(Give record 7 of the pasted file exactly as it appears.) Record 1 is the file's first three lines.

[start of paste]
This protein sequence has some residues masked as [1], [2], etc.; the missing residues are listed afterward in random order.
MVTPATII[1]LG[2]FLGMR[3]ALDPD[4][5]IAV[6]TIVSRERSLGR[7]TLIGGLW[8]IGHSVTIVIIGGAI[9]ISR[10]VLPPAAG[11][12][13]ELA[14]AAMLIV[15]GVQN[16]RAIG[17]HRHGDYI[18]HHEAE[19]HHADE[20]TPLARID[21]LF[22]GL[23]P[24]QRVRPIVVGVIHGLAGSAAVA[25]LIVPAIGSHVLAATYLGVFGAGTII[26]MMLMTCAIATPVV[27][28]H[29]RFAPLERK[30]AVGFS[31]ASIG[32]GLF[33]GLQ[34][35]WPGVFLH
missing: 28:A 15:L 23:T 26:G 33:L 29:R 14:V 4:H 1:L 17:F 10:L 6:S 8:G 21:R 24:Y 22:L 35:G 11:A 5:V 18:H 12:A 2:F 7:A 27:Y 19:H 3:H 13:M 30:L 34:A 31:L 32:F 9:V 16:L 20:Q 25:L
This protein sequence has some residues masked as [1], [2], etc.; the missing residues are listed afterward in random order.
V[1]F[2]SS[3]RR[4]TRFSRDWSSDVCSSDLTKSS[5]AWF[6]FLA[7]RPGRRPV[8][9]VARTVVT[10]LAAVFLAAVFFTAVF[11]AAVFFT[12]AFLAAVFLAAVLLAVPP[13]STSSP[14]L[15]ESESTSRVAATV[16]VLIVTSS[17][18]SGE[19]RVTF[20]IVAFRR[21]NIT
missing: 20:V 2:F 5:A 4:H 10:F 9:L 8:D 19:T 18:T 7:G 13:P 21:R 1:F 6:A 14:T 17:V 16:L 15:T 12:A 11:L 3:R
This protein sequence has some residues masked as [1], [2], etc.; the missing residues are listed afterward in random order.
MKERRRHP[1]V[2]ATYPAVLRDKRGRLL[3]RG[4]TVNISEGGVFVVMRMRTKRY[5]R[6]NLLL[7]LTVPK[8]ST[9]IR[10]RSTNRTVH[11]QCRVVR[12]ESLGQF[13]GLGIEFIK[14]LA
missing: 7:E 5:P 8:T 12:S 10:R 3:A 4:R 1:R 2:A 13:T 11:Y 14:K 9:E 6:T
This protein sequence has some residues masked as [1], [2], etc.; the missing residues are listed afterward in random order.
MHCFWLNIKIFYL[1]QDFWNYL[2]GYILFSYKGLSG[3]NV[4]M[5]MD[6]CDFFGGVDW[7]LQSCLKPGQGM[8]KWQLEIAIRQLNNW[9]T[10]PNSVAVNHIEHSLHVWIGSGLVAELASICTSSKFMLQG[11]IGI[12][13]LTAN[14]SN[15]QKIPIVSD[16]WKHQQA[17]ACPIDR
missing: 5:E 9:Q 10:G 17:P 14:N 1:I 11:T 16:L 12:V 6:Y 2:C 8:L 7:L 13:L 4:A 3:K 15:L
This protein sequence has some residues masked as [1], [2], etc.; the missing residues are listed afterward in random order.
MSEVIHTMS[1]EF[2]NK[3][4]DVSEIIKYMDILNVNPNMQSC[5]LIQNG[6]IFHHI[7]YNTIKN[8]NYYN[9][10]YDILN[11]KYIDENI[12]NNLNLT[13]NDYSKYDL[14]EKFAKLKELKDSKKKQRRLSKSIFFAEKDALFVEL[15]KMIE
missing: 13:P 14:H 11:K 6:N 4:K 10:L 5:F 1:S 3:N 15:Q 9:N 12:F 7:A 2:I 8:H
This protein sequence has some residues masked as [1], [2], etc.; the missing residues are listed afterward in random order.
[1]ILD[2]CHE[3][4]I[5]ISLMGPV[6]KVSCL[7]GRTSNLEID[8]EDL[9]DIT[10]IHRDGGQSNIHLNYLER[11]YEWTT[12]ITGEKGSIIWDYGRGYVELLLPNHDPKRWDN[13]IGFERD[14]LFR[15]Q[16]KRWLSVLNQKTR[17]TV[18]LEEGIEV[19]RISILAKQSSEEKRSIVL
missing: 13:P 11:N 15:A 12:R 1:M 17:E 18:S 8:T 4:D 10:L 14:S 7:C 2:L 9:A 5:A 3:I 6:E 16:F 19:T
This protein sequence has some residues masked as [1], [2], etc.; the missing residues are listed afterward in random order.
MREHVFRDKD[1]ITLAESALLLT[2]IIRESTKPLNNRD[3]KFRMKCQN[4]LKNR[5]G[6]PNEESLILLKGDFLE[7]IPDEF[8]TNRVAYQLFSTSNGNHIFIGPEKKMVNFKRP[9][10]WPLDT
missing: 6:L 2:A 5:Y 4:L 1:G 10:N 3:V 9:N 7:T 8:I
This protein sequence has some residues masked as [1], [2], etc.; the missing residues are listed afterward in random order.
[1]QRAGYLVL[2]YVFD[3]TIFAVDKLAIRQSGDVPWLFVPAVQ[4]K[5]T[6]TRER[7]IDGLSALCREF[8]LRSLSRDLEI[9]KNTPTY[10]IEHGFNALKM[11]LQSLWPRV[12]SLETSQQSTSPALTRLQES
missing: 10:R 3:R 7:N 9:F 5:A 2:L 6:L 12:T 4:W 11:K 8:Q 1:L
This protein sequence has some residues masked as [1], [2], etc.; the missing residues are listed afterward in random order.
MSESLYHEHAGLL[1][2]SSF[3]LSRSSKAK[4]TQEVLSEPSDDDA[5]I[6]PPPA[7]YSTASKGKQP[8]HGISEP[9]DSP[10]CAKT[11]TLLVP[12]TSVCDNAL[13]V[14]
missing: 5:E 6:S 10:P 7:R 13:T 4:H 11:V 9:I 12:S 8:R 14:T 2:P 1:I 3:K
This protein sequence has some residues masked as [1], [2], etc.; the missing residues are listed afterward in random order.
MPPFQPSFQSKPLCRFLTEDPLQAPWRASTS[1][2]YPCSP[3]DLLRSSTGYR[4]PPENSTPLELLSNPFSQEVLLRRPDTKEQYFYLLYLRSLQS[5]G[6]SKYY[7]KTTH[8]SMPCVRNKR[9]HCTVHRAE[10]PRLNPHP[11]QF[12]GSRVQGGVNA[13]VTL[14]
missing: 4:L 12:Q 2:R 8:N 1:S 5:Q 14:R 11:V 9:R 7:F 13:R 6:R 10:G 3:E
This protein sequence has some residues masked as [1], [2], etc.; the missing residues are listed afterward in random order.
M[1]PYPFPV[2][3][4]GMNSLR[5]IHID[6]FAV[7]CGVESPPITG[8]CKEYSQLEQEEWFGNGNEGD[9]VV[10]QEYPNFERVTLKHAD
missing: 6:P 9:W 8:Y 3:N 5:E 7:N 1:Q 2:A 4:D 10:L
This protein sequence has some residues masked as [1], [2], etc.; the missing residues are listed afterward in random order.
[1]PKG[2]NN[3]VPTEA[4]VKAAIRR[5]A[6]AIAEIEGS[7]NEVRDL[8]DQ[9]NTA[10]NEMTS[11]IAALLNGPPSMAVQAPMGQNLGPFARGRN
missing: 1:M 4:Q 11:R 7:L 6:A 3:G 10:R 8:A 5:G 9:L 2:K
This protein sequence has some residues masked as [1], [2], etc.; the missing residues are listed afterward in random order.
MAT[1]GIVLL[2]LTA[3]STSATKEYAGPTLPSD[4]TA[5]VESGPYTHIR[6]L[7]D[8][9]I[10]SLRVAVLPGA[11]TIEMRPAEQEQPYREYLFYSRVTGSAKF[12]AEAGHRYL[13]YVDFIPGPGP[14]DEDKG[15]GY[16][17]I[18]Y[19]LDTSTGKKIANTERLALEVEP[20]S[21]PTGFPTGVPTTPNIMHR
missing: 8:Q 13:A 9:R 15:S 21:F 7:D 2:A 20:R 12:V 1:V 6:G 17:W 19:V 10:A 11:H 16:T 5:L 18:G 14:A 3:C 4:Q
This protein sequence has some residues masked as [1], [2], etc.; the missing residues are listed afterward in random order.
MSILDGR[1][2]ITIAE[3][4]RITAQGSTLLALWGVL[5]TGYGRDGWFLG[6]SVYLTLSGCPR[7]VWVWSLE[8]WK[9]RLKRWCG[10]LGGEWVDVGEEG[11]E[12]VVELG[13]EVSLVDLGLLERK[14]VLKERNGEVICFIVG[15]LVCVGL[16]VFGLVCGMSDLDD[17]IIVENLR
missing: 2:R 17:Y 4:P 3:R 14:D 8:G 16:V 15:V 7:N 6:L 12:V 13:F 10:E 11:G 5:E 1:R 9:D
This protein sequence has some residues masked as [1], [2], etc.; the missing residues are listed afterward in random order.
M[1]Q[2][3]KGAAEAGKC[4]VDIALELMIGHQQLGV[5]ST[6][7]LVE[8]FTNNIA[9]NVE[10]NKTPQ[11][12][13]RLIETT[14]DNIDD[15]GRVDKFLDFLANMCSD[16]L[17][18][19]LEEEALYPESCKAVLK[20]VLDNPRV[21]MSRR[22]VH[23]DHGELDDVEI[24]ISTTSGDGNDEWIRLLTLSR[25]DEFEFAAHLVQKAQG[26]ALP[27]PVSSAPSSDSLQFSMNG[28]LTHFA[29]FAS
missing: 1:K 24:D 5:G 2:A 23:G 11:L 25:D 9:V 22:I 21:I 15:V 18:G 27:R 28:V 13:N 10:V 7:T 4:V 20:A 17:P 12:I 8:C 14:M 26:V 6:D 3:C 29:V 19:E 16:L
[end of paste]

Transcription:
This protein sequence has some residues masked as [1], [2], etc.; the missing residues are listed afterward in random order.
MREHVFRDKD[1]ITLAESALLLT[2]IIRESTKPLNNRD[3]KFRMKCQN[4]LKNR[5]G[6]PNEESLILLKGDFLE[7]IPDEF[8]TNRVAYQLFSTSNGNHIFIGPEKKMVNFKRP[9][10]WPLDT
missing: 6:L 2:A 5:Y 4:L 1:G 10:N 3:V 9:N 7:T 8:I